The government is trying to improve housing supply by making housebuilders' job so onerous that they would rather build their homes in China than Chingford
Keith Hill, the recently appointed planning minister, last week announced yet another step in the government's tortured attempts to formulate policies to support and implement John Prescott's communities plan. Like their other policy announcements to date, it will have the opposite effect to that intended.

Housebuilders' attention will, inevitably, be focused on the proposed change in the rules governing affordable housing. The government has long been anxious to shift much of the burden of providing subsidised homes to the private sector. It claims that this is inherently virtuous, asserting that occupants of different social and tenure groups do not make bad neighbours, and that that is what social inclusion is all about. Now sites as small as half a hectare will have to contain an affordable component. The intention is to bring more schemes within the net and thereby increase supply – although it can only be at the expense of open market housing, unless total numbers are increased. Peter is being robbed to pay Paul.

However, slipped in alongside it is the discretion for local authorities to adopt an even lower threshold if they wish – provided that it increases the supply of affordable housing and has no adverse effect on overall supply.

This made me wonder what standard of proof might be required to determine the lack of effect on supply – but not for long. Because I next read the Partial Regulatory Impact Assessment that accompanies the consultation document, in which the Office of the Deputy Prime Minister explains the likely effect of its policies.

Any suggestion that the policy package might reduce landowners' or developers' willingness to play ball is blandly dismissed with a reference to alleged improvements in certainty, speed of plan-making and some – unspecified – test to ensure that the policy is implemented in ways that are compatible with the viability of private sector housing and will not reduce housing output. So that's all right, then.

If the level of proof required of local authorities is as rigorous as that adopted by the ODPM to assess its policies, the 0.5 ha threshold will clearly be the exception rather than the rule.

However, it is the wider package that worries me more. The government is obsessed with the idea that housebuilders are "building the wrong sort of houses" and the revised planning guidance is intended to ensure "that the size and type of housing better matches needs, especially by providing new homes for the increasing number of smaller households".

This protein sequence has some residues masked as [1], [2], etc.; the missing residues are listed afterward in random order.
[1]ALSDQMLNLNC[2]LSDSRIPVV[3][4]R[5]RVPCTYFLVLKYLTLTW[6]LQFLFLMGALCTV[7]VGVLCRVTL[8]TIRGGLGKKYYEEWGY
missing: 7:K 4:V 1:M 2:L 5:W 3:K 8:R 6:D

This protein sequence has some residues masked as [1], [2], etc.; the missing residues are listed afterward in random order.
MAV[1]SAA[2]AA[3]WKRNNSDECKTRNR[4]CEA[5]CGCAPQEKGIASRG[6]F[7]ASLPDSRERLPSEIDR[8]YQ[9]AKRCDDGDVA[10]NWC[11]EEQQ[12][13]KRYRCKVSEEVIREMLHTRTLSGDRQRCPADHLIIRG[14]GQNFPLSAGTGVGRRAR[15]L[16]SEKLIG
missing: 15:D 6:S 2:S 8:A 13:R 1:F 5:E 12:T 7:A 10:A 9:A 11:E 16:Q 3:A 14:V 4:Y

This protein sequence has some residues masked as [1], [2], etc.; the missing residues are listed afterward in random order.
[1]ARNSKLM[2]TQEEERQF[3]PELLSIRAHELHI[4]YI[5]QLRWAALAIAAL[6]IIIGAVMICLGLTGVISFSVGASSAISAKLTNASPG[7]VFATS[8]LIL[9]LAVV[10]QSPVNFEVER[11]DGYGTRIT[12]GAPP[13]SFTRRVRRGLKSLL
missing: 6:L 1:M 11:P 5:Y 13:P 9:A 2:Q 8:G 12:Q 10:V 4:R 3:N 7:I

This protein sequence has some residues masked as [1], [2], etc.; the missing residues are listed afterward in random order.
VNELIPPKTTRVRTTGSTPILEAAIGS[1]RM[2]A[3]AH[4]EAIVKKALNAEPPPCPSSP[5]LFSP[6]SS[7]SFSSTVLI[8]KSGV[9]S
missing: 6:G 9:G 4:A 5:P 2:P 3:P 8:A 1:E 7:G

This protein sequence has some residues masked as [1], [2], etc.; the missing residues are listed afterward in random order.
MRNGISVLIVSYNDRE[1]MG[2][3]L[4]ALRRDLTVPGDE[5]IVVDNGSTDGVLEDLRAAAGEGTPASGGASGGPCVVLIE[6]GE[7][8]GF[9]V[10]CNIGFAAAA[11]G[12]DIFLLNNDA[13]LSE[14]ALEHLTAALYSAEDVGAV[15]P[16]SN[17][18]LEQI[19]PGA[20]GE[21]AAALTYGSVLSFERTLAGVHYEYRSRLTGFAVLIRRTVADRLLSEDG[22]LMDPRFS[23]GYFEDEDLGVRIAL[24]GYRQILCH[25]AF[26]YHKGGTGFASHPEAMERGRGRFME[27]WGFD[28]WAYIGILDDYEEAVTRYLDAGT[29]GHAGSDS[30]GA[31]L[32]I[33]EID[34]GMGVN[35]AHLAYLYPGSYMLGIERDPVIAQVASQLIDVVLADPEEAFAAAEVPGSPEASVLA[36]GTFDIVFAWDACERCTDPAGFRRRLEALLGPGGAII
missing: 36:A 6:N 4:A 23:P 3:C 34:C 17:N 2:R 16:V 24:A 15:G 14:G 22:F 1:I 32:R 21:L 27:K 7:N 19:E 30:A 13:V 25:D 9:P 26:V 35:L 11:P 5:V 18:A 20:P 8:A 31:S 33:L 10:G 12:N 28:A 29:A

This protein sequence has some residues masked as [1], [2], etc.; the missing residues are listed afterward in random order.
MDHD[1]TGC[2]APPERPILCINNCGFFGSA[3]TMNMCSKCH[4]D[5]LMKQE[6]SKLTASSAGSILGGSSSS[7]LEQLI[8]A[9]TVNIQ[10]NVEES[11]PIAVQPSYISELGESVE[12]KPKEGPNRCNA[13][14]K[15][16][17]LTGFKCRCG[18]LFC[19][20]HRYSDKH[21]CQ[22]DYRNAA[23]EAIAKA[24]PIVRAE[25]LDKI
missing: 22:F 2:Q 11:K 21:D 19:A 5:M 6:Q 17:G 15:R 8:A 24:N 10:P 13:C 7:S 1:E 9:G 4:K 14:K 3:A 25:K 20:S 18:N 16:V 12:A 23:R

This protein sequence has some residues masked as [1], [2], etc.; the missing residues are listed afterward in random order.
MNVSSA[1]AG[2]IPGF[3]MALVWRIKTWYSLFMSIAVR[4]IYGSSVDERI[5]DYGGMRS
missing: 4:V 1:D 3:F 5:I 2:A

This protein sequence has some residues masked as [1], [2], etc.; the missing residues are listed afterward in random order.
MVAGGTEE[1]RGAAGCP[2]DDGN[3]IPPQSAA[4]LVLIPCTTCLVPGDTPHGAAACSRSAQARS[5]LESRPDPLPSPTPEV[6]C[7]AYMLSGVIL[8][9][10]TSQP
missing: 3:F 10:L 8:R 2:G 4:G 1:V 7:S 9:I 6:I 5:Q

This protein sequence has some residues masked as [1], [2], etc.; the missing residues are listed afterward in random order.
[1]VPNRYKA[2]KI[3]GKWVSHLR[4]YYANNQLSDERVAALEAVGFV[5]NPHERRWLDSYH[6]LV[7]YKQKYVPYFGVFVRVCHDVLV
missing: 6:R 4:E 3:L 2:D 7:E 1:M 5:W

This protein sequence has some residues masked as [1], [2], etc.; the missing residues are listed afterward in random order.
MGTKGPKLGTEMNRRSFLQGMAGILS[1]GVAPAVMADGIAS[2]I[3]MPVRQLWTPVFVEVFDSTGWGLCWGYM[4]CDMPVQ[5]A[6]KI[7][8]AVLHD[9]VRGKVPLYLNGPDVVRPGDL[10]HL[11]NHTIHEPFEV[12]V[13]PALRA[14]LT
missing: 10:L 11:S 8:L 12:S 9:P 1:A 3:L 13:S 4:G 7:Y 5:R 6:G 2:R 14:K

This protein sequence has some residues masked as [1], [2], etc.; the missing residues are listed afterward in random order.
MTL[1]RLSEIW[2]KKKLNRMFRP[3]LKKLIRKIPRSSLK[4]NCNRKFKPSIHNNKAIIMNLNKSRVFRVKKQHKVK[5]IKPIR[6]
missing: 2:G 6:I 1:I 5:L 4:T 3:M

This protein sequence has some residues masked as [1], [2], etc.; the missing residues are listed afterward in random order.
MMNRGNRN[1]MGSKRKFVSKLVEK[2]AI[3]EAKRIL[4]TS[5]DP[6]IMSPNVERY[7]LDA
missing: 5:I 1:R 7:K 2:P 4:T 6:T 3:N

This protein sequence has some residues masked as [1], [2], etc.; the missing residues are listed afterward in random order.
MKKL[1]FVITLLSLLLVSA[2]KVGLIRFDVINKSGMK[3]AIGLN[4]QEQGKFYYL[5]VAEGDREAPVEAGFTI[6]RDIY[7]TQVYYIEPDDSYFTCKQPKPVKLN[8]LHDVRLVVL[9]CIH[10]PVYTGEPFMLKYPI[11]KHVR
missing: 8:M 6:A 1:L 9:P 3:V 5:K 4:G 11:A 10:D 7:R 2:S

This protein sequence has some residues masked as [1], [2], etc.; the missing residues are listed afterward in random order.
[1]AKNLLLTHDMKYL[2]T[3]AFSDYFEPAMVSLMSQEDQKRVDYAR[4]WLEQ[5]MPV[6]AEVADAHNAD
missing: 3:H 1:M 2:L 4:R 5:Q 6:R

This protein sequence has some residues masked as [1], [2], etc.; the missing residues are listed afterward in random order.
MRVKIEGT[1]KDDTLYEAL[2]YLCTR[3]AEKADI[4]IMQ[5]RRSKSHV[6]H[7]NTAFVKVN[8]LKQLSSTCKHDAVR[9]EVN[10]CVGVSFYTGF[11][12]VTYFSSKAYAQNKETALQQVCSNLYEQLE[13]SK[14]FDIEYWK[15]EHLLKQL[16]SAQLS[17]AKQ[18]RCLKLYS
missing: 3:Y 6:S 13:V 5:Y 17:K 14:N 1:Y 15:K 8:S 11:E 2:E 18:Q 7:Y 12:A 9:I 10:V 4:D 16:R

The ODPM is reinforcing its failed policies at every level, and is seeking to secure increased housing output by a degree of micromanagement of housebuilders’ production that is unprecedented in this country

As a result, the ODPM is resolutely reinforcing its failed policies at every level, and is seeking to secure increased housing output by a degree of micromanagement of housebuilders' production that is unprecedented in this country.

True, it reviewed its key policy for housing – PPG3 – which all the evidence shows has been primarily responsible for the drying up of supply. It concedes that local authorities have been slow to bring forward up-to-date plans, and have misunderstood its key message: that is, "brownfield first", not "greenfield never". Nevertheless, it declares PPG3 a success and proposes strengthening and reiterating its aims. Apparently the logical purity of policy is all that matters, regardless of any common-sense questions about how it will be implemented by local authorities – many of which do not share the ODPM's objectives and will continue to abuse any powers they are given to block development.

Combined with other policies that prescribe densities, and the stiffened policies on affordable housing, local authorities are now to be encouraged to determine the product mix – and all this within a policy framework that is, deliberately, highly discretionary at the local level.

Even if the ODPM won't acknowledge it, what PPG3 has done is give local authorities access to policies that they can use to reduce housebuilding. The ODPM does not seem able to grasp that, in many of the areas in which housebuilding output most urgently needs to be increased, the shortage of new homes is the direct result of local authorities abusing the tricks – sorry, policies – made available to them by the government, such as the sequential test, which enable them to stop sites, even brownfield ones, coming forward. They do this because they do not want any housebuilding, full stop.

Keith Hill's package adds to councils' range of blocking and controlling devices because it enables them to specify a type and mix of development that may not be commercially buildable – a weapon that the ODPM piously and foolishly believes they won't use.

Private capital ultimately cannot be dragooned in this manner and I have not been surprised to find myself talking to a number of housebuilders recently – mainly the medium-sized, so far – who see no scope for expansion of their business in this policy climate and who are actively exploring the investment of their capital in Europe, the USA and even China. I anticipate further disinvestment over the next two years.